Our dinghy has pretty much been our main link to land while cruising the Bahamas + Caribbean over the past few months. And until we recently sailed into Puerto Rico, we had been spending about 99% of our time at anchor…so without our trusty dinghy, we’d be stuck on the boat all the time. And where’s the fun in that?
Needless to say, we would like to make sure that dinghy stays in proper working condition.
Luckily when we bought our boat, she came with an Avon by West Marine brand dinghy. A great dinghy for sure!
But our Avon dinghy, even though it’s a rigid bottom variety, is actually the kind with a wood transom back as opposed to a full fiberglass transom. I suppose the real original intent of our dinghy was for it to be foldable so it could be easily stowed on deck.
Too bad we never fold ours down. Ever. We always tie it off fully inflated. So much for that great feature.
Anyways, over time, the painted wood back on the dinghy has taken a beating from constant exposure to such a harsh salt water, tropical, and humid environment. The paint has begun to chip off and water has begun to penetrate the back, which will eventually (if left untreated) cause the wood to rot and deteriorate. And since we only have one dinghy, we definitely can’t let that happen!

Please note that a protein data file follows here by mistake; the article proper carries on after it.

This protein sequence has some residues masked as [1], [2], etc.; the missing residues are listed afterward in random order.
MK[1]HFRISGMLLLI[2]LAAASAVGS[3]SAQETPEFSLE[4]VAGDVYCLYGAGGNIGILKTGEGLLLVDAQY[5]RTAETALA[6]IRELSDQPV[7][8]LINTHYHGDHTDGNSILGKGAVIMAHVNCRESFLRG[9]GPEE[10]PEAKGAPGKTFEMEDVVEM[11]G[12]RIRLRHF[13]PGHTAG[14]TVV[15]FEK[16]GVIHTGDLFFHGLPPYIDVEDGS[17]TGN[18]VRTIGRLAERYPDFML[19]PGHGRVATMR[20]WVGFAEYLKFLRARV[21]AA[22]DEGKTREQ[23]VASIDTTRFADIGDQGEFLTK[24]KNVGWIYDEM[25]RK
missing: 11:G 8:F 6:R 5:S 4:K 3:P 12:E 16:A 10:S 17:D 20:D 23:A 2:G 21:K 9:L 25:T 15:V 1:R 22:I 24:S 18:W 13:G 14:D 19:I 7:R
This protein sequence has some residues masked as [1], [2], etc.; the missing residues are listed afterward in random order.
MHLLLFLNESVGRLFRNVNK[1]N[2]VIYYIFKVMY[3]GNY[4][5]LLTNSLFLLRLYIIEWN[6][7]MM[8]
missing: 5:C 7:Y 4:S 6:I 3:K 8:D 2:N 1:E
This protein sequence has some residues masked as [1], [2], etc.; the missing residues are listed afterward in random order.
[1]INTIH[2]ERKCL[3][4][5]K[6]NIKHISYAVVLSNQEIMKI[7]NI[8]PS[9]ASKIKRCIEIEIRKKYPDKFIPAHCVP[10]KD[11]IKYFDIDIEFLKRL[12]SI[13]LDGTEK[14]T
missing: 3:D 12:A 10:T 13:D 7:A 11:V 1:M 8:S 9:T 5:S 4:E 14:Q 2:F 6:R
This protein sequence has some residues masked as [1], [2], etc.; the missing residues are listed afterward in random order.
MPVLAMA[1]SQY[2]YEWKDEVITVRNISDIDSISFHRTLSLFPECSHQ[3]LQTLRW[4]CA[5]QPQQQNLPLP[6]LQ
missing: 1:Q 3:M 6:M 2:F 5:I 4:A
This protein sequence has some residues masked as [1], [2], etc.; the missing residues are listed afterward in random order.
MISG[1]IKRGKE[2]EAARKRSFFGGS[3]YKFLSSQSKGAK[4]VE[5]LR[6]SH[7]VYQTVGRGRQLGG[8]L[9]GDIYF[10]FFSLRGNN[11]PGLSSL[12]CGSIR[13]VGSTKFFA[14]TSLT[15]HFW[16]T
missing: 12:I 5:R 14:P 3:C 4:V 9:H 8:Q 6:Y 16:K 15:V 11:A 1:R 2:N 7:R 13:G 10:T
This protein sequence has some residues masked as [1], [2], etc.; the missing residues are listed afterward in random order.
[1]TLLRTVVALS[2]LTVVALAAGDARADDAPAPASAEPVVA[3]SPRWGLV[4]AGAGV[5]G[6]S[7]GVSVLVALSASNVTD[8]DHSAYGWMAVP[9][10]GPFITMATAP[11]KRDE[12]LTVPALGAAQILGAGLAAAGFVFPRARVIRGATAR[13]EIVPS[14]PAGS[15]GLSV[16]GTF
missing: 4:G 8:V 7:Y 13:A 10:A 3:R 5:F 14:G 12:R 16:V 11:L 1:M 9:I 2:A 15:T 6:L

This project has been on Jer’s to-do list for awhile now. But we really needed to wait until we were stationed at a dock for several days in a row so that he would have the time needed to complete this little project. Basically, we needed enough consecutive days (without using or having the dinghy in the water) so that we could scrape off the old paint, clean the exposed wood, repaint the transom with multiple coats of paint, and let it all dry well.
And guess what? Being docked here in Puerto Real, Cabo Rojo is the perfect time!!!
Jereme used a paint scraper blade type tool to scrape off all of the big chunks of old paint. It took about 30 minutes of work to scrape the old paint.
Then, he sanded the wood transom using 80-grit sandpaper. That took him another hour or so to completely sand the dinghy. After sanding, he cleaned the dinghy by hosing it off, but had to wait for the wood to dry, which added another day or two of wait time to the project timeline.
^^wet wood. not rotted wood.^^
The final step of the project involved repainting the dinghy with an oil based enamel paint (we used a white one — real creative around here). We actually found the paint at the local hardware store here in Puerto Real, and it only cost us about $4 a can. Pretty good find if you ask me! Jereme gave the dinghy three coats of paint over the course of three days. And turns out, we only used one full can of paint.
And of course, now that we have ^^this^^ dinghy project done, we think we might have another leak. Lol. It’s always something, isn’t it?
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